You were scared from the moment that you heard you had a preeclampsia. You quickly learned that your life and the life of your unborn child were in danger. You are grateful—every minute of every day—that you and your child survived, but you can’t help wondering whether it was the preeclampsia or your doctor’s negligence that may have led to your child’s brain injury.
How Preeclampsia Can Result in a Child’s Brain Injury
You probably learned of your preeclampsia after a doctor’s appointment when you were found to have high blood pressure and protein in your urine. Doctors do not yet have a way to prevent preeclampsia from occurring; however, doctors are expected to use reasonable care in the treatment of pregnant women. To that end, it may be reasonable to expect a doctor to:
- Promptly diagnose preeclampsia. Sometimes preeclampsia can be effectively managed if it is promptly diagnosed. While delivery is currently the only cure for preeclampsia, doctors may use medication to lower blood pressure, to prevent seizures, to improve liver function, and to help your baby’s lungs mature.
- Increase monitoring of you and your baby once preeclampsia is diagnosed. Preeclampsia can progress quickly. Accordingly, you should expect your doctor to recommend more frequent appointments and additional tests including—but not limited to—blood tests, ultrasounds, non-stress tests, and even hospital monitoring.
- Talk to you about your options. At some point, usually by your 37th week of pregnancy—or earlier if your life is in danger—your doctor may talk to you about the pros and cons of delivering the baby.
Sometimes, the only way to save the life of the mother is to deliver the child prematurely. A child who is born before he or she is full term may have a lifelong brain injury that results in learning disabilities, cerebral palsy, epilepsy, or other disabilities.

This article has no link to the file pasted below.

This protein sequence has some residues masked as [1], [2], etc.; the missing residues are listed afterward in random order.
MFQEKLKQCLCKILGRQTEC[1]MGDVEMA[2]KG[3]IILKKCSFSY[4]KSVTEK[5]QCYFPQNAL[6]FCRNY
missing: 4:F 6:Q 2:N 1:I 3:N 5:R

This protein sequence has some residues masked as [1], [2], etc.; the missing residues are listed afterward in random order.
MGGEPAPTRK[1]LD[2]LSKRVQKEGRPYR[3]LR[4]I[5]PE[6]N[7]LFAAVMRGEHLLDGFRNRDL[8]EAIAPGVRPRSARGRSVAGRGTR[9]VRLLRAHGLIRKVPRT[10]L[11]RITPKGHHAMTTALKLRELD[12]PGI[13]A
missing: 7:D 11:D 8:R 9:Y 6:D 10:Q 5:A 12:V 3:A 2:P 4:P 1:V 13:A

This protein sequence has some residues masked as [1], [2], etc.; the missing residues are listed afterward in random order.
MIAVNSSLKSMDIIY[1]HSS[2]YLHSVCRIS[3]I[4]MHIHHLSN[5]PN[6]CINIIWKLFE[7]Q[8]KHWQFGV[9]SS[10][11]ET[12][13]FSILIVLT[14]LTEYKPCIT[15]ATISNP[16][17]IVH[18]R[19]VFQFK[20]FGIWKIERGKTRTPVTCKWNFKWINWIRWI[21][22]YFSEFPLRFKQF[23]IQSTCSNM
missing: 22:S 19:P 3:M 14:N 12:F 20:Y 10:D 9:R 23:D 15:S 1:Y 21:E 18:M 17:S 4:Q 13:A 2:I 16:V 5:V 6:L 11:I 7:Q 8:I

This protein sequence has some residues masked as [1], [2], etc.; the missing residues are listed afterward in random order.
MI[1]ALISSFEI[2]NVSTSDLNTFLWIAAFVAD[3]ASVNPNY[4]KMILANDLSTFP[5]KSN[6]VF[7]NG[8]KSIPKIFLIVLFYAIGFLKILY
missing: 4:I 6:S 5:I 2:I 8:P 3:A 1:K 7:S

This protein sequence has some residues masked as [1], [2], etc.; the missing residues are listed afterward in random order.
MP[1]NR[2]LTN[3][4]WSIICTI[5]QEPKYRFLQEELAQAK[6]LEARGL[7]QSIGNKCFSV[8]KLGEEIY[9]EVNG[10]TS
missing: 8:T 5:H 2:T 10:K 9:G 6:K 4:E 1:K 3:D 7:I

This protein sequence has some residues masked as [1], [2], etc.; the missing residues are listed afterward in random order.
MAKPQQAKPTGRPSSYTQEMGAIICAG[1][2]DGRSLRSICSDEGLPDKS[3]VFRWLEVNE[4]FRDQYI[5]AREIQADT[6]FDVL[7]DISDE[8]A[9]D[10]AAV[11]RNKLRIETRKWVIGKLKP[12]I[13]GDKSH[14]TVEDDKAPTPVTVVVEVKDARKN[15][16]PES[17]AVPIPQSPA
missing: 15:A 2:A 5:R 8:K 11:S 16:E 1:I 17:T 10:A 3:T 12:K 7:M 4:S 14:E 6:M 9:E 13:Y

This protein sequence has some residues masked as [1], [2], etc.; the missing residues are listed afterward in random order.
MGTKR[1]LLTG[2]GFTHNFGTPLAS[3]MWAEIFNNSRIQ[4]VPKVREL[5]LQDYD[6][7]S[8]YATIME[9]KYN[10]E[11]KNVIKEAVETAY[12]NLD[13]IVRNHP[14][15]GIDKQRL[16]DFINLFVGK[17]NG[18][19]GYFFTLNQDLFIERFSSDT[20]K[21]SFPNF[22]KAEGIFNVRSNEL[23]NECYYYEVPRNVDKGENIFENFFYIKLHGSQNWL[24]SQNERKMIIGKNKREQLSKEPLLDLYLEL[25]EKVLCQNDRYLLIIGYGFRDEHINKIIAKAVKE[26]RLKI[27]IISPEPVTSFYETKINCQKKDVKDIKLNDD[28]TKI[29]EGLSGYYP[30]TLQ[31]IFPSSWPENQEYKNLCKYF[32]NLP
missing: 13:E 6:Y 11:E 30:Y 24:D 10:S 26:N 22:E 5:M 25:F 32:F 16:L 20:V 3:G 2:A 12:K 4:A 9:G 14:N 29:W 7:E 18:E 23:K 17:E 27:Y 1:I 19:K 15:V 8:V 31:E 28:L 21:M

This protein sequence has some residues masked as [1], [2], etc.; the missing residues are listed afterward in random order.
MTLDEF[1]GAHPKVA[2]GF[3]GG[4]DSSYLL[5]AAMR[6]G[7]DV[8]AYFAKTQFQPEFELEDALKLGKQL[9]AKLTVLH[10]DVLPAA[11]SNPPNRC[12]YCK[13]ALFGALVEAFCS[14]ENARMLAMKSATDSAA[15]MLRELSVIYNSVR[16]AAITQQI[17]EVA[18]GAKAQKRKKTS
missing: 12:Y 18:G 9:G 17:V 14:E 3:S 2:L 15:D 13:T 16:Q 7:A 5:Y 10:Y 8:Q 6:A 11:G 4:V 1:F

Questions to Ask After Your Child is Diagnosed With a Brain Injury
Some children will be born with brain injuries after being delivered early because of preeclampsia, and the doctors and hospital will not be at fault for that child’s injury. However, as a parent it is important for you to understand why your child is suffering. Accordingly, you may want to know:
- When a reasonable doctor would have diagnosed your condition.
- Whether a reasonable doctor would have monitored your pregnancy more closely.
- Whether a reasonable doctor would have recommended an early delivery.
- Whether appropriate precautions were taken to treat your child in the delivery room, in the neonatal intensive care unit (NICU) or in the regular hospital nursery.
- Whether a reasonable doctor could have prevented your child’s brain injury even if he had to be delivered early.
The answers to these questions could impact what help is available for your child, because if your child suffered a brain injury due to medical malpractice then you may be able to fight for a financial recovery.
How to Get the Answers You Need
It is one thing to ask questions, but who is going to give you the answers? It is unlikely that the doctors or the hospital will answer your questions unless they are legally obligated to do so. Instead, you may have to require the doctors and hospital to give you the information that you are seeking by filing a birth injury case. For more information about birth injury lawsuits in Kentucky, please read our FREE report, Family First: How to Get the Help You Need After a Birth Injury to Your Child Happens in Kentucky.
Has Your Family Been Impacted By A Birth Injury?
If your family has been impacted by a birth injury you need to speak with an experienced birth injury attorney as soon as possible. Contact us online or call our office directly at 888.450.4456 to schedule a free consultation.